Soft Systems Methodology A 30-year Retrospective by xor56373


									       Soft Systems Methodology: a 30-year retrospective

                                  Peter Checkland
                        Department of Management Sciences
                      Lancaster University Management School
                                Lancaster LA1 4YW
                                  United Kingdom
                                Tel +44 1524 594468

This note summarizes the argument to be presented in the author’s Plenary Address.


What is now known as Soft Systems Methodology (SSM) has been continuously developed
and honed in a programme of action research which is now in its thirtieth year at Lancaster
University. Development continues, but SSM can fairly be described as ‘mature’, that
maturity stemming from a conscious focus not on systems theory, not on systems practice, but
on the relation between the two: how the two continuously create each other.

Initially, the action research was structured by trying to use a hard systems engineering (SE)
approach in messy management problem situations. That methodology failed; and rethinking
the fundamental basis of SE led to SSM. SE is a systematic appraisal of alternative means to
achieve objectives taken as given. The experiences in the research programme required a
more holistic systemic approach, and SSM emerged as a learning system.

Four key thoughts made sense of the experiences and hence shaped SSM:

(1) focus on the fact that all management problem situations contain people trying to act
    purposefully; model purposeful activity;

(2) accept that one observer’s ‘terrorism’ is another’s freedom fighter; make models
    according to a pure, declared worldview;

(3) establish a learning process by using a number of such models to structure debate about
    change, by using the (pure) models to question the (messy) situation; the debate seeks the
    accommodations between conflicting view points which enable ‘action to improve’ to be

(4) turn activity models into models related to information support for purposeful action.

SSM thus “aims to bring about improvement in areas of social concern by activating in the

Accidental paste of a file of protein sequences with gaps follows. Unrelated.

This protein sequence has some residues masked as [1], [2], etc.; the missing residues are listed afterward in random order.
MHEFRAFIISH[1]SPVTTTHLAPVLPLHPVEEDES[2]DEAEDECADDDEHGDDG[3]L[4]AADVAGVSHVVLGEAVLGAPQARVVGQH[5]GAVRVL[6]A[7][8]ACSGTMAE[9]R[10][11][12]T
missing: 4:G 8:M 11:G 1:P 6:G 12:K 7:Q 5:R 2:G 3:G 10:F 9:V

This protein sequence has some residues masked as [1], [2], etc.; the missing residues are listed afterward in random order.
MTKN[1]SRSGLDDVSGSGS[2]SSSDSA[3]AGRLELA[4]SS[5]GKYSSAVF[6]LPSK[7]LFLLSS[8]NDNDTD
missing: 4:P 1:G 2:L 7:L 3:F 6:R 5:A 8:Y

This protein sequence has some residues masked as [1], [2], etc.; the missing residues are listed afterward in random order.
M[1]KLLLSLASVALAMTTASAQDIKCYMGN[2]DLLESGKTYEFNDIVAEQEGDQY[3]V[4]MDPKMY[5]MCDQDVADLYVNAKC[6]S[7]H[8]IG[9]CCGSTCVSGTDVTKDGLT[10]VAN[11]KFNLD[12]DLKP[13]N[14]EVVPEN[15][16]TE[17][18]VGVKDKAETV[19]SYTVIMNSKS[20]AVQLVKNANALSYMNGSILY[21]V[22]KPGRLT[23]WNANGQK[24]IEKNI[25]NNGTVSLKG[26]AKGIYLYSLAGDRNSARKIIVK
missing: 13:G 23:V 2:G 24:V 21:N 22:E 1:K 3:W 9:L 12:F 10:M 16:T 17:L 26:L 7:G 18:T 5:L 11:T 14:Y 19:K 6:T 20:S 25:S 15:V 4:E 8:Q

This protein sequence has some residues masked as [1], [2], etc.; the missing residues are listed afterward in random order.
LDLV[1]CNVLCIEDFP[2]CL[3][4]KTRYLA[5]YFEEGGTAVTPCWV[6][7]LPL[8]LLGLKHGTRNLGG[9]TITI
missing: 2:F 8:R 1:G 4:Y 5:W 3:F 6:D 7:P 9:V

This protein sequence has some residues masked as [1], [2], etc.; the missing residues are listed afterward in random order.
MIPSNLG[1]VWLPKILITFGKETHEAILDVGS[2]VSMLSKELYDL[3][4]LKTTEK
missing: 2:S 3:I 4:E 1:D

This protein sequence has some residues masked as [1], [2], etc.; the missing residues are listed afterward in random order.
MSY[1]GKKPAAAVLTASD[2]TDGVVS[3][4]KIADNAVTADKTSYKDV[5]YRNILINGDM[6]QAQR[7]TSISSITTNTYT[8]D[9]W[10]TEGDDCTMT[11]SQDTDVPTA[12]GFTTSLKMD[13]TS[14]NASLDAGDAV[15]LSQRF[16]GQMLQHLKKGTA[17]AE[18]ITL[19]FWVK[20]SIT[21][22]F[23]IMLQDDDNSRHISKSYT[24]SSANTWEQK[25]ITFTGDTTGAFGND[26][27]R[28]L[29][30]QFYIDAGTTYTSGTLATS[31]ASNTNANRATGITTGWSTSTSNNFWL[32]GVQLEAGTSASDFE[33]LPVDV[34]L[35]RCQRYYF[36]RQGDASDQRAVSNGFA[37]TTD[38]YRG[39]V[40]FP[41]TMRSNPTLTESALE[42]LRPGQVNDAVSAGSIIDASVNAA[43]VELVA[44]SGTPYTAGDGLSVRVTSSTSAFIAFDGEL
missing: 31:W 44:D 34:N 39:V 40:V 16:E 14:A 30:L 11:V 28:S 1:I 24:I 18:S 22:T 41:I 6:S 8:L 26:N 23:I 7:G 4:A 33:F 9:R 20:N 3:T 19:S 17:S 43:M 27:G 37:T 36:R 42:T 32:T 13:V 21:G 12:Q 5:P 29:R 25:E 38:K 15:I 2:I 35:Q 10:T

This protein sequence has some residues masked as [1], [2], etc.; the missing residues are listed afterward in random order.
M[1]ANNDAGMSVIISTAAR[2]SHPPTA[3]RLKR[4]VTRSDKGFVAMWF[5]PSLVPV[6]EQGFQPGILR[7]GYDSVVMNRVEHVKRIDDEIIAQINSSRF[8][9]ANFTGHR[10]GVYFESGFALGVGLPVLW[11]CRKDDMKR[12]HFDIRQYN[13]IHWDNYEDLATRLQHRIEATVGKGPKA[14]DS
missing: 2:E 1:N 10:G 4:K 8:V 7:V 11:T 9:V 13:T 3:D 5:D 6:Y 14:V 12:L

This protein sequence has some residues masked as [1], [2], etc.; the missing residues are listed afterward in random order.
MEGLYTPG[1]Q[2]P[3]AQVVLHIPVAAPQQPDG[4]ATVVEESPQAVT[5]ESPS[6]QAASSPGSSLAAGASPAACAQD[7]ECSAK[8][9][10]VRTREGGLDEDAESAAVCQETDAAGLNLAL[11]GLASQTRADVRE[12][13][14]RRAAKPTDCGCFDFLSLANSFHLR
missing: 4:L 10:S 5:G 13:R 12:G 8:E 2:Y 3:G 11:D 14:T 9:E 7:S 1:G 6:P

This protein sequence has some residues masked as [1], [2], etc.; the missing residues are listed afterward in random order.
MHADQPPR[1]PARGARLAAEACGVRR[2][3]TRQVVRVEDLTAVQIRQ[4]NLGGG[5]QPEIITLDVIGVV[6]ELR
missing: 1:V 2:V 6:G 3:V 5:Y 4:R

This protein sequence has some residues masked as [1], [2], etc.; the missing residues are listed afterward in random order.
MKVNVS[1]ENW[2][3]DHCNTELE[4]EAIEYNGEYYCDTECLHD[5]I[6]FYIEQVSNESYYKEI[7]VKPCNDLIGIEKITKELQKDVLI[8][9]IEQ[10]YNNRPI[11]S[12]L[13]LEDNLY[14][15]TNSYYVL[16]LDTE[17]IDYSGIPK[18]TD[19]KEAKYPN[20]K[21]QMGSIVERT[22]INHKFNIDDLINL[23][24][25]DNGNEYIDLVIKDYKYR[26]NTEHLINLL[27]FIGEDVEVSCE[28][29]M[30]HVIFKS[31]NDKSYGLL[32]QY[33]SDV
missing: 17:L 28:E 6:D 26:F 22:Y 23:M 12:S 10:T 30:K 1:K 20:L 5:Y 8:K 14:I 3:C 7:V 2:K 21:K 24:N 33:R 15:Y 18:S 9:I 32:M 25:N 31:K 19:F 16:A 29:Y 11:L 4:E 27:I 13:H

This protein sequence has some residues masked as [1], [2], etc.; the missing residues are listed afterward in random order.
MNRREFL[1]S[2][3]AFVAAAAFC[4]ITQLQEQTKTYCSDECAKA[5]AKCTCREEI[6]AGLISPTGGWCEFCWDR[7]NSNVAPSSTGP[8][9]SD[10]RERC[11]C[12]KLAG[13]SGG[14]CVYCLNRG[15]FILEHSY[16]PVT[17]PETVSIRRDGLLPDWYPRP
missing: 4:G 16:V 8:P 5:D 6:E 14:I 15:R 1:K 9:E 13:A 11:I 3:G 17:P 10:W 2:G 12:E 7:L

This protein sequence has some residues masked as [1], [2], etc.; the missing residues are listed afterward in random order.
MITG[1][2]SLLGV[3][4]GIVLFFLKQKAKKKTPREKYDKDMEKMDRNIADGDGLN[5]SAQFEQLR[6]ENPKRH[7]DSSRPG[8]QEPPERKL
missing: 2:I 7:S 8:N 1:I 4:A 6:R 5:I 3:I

people involved in the situation a learning cycle which is ideally never-ending” (von Bulow).
This emergence of SSM established the two fundamental stances in systems thinking: hard
and soft, the distinction between the two depending upon the attribution of systemicity. Hard
systems thinkers choose to see the world as systemic (hence: SE, RANDSA, Classical OR
etc); soft systems thinkers choose to see the world as problematic, but believe that the process
of inquiry into the world can be organized as a learning system (hence: SSM, Appreciative
systems theory etc).

Within the overall process of SSM many detailed processes are now available: rich picturing,
social analysis, political analysis, modelling, using models to structure debate etc.

As methodology, the logos (principles) of method, SSM is undecidable: every use will entail
three inseparably linked elements: methodology as words on paper; user; perceived situation.
Outcomes may be dominated in different cases by different mixes of these three. This means
that the core constitutive rules for SSM are necessarily at a high level: a belief that social
reality is not a given, but is continuously socially constructed; explicit use of certain devices
(including concepts of purposeful activity modelled according to declared worldviews); a
process of exploration to gain insight leading to action.

Though normally taught initially as a stage-by-stage process, internalized SSM comes into its
own as a sense-making process. So: sophisticated uses are always situation-driven, not
methodology-driven. Overall, SSM is best seen as a practical way of operationalizing
Vickers’ notion of the social process as an appreciative system.

       Checkland P. Soft Systems Methodology: a 30-year retrospective J. Wiley

        This will be published during 1999. It will be included in re-published versions of
        both Systems Thinking, Systems Practice (1981) and Soft Systems Methodology in
        Action (1990)

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